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  • Radioactivity is a property of certain elements (especially, transuranic i.e. elements having mass more than uranium) to spontaneously emit protons (a-particles), electrons (13-particles) and gamma (y) rays during their disintegration.

Penetrative capacities of radioactive particles are listed below:

  • α-particles can be blocked by a piece of paper and human skin as they have the least penetrative capacity.
  • β-particles can penetrate the skin, but can be blocked by glass or metals.
  • γ-rays have high penetration. These rays can easily penetrate human skin, damage cells on their way and can be blocked only by a very thick and strong piece of concrete.

Uses of Radioactivity to Assess Time Duration

  • Every living organism is made up of carbon. There are two isotopes of carbon: Carbon-12 and Carbon-14.
  • These two isotopes are present in a fixed ratio in a carbon compound. The ratio between them changes as radioactive Carbon-14 decays and is not replaced.
  • On the other hand, Carbon-12 is not radioactive in nature and thus, does not decay over time.
  • This ratio changes constantly with the passage of time and thus helps in determining the age of an organic matter. This is called carbon dating.

Types of Radiations

  • Energy emitted from a source is called radiation. Examples include heat or light from the sun, microwaves from an oven, X-rays from an X-ray tube, and gamma rays from radioactive elements.                                  RADIOACTIVITY AND TYPES OF RADIATION
  • Radiation has various forms. These forms differ only in frequency and wavelength. They are:
  • Heat waves
  • Radio Waves
  • Infrared light
  • Visible light
  • Ultraviolet light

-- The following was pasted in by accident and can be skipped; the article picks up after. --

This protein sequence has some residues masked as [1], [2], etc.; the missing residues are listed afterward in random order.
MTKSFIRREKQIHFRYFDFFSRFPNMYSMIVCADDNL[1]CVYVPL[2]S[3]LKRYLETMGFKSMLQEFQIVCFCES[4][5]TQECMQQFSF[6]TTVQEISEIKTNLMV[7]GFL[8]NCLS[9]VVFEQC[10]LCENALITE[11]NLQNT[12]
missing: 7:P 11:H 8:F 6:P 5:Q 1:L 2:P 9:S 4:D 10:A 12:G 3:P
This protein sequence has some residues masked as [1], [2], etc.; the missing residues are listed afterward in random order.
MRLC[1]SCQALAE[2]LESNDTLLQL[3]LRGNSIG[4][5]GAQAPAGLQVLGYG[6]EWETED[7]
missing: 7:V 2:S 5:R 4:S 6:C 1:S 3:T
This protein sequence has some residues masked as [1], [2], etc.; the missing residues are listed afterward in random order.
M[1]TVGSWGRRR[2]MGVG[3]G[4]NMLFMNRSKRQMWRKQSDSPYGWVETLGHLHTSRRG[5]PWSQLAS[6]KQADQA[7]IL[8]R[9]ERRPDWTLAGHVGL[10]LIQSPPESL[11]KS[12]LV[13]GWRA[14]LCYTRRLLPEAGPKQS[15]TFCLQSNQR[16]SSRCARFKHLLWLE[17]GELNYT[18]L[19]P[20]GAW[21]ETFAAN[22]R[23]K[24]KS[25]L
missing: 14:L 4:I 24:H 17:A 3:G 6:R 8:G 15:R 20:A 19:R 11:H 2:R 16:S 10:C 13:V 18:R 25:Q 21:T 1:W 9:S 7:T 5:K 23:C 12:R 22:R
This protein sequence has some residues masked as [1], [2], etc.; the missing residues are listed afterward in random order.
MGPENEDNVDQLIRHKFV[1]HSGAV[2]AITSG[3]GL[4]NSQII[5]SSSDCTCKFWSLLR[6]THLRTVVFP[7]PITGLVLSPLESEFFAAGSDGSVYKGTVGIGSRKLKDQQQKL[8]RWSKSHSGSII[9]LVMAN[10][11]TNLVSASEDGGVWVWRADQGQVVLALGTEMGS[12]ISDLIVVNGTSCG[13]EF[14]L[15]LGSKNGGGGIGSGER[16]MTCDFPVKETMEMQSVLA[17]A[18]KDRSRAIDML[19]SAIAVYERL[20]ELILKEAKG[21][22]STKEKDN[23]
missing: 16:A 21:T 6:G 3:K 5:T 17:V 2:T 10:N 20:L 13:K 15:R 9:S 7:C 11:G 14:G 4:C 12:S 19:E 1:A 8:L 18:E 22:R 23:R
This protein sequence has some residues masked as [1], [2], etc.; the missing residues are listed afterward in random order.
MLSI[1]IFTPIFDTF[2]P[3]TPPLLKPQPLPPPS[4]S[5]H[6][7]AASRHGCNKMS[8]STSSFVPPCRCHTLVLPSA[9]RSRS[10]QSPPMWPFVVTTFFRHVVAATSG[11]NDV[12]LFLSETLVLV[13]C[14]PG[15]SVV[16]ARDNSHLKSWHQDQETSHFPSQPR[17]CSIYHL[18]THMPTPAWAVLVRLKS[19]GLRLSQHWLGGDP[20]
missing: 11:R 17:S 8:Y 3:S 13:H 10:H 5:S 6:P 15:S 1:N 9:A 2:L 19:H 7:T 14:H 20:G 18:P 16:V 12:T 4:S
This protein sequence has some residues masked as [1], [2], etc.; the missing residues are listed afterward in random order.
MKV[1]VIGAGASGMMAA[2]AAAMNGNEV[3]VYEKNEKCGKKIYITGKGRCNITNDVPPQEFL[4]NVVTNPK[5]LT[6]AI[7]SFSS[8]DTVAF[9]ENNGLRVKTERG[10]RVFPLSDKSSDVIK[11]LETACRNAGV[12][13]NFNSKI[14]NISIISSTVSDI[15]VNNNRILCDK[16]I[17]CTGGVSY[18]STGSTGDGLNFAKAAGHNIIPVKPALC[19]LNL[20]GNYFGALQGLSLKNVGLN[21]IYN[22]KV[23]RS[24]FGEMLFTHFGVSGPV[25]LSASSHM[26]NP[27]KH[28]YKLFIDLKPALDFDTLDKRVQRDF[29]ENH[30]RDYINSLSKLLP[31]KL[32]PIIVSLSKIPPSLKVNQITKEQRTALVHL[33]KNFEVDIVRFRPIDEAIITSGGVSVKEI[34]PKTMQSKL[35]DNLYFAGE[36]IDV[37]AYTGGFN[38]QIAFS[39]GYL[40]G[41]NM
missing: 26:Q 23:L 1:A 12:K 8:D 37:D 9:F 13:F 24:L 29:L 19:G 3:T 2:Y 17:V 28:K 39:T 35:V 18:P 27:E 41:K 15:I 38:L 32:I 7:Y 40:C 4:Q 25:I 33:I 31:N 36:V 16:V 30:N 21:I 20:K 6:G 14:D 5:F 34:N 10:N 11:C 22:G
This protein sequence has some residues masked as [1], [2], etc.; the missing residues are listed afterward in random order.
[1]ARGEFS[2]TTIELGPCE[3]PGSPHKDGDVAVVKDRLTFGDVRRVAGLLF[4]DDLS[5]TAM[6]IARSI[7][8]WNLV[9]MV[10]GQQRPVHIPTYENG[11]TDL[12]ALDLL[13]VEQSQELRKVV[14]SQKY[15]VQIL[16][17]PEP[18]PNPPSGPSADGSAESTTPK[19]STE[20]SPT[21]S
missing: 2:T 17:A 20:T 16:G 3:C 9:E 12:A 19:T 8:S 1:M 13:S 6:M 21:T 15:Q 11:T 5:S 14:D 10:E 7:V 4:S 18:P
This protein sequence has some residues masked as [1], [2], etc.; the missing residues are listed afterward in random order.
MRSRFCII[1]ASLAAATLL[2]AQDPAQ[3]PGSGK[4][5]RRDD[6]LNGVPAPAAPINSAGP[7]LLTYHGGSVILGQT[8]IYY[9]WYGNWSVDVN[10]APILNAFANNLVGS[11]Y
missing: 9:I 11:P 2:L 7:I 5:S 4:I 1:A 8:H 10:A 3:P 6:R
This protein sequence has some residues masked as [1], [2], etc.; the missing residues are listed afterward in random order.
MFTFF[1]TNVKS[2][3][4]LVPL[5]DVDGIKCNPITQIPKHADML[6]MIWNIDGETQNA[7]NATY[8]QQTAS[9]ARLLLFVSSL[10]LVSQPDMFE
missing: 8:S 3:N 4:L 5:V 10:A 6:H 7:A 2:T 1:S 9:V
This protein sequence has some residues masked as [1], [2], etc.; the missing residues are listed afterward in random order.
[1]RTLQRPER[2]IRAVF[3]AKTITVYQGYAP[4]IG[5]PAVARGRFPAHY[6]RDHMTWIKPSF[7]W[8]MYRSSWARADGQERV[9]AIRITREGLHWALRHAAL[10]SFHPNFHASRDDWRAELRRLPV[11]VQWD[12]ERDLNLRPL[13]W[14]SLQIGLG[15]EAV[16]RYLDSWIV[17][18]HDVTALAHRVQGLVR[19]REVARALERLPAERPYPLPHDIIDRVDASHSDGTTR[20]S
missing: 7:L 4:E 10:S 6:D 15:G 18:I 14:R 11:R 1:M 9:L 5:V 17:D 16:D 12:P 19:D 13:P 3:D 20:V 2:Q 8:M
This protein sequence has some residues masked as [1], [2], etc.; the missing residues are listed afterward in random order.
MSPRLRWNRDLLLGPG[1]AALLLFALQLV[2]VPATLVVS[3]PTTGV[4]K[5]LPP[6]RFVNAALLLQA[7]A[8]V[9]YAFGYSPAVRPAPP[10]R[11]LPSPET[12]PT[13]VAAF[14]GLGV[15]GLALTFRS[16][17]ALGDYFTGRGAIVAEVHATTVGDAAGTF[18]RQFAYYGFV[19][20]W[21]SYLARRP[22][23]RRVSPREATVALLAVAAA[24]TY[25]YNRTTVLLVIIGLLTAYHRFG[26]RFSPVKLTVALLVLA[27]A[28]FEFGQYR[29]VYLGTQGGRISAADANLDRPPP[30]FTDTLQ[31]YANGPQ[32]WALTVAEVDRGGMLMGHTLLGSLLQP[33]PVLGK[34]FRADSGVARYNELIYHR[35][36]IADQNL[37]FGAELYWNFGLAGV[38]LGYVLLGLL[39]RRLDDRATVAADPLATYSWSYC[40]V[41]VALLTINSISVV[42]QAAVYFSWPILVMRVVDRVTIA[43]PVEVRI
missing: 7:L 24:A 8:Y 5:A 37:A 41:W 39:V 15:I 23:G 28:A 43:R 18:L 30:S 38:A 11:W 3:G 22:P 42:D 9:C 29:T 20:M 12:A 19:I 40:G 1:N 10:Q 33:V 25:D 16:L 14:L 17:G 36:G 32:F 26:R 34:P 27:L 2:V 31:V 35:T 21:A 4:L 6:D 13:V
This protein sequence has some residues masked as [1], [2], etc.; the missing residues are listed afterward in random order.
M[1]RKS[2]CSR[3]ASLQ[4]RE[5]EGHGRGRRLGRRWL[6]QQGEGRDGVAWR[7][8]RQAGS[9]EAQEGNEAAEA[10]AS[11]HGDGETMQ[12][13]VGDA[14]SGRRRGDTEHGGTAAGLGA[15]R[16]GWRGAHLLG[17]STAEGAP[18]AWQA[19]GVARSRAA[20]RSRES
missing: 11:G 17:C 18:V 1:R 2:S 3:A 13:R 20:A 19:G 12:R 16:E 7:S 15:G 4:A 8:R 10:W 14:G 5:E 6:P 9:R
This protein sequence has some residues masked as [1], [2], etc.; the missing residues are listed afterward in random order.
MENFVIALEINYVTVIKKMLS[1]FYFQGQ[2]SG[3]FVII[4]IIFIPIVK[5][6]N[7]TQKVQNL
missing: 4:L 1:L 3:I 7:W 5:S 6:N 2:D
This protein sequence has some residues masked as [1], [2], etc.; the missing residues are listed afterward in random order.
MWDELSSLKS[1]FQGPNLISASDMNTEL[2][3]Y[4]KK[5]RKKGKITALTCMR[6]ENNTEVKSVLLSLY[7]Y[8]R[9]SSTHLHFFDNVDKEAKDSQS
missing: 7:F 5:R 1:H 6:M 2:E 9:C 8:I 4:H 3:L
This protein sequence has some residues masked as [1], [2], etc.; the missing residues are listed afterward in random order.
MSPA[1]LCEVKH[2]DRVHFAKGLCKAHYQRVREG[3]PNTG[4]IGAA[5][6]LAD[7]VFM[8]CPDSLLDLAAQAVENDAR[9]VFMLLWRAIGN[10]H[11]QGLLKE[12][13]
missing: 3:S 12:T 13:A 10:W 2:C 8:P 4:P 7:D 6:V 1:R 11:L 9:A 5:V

• X-rays
  • γ-rays.
  • Longer wavelength and lower frequency waves (heat and radio) have less energy than the shorter wavelength and higher frequency waves (X-rays and γ-rays).
  • Radiations can be further classified into two types: non-ionising radiations and ionising radiations.                        RADIOACTIVITY AND TYPES OF RADIATION

Non-ionising Radiations

  • Non-ionising (or non-ionizing) radiations are those radiations that do not carry enough energy to ionise atoms or molecules—to completely remove an electron from an atom or molecule.
  • Instead of producing charged ions when passing through matter, these non-ionising radiations have sufficient energy only to move electrons to a higher energy state.
  • Non-ionising radiations have low penetration power and thus are comparatively less harmful than ionising radiations.
  • Short-term exposure to non-ionising radiations usually does not damage the body. However, prolonged exposure may cause damage to eyes, causes sunburns, etc.

Ionising Radiations  

  • Ionising radiations are the radiations with enough energy to remove tightly-bound electrons from the orbit of an atom, causing the atom to become charged or ionised.
  • These radiations have high penetration power and exposure to these radiations can have severe impacts on the body.
  • These impacts may be categorised into short-term and long-term impacts.                          RADIOACTIVITY AND TYPES OF RADIATION
  • Short-term impacts include burns, death of body cells, disturbance in the metabolism, etc.
  • Long Term impacts include cancer, occurrence of tumours and mutation of genes. These mutated genes may transfer to next generation.



Environment & Biodiversity


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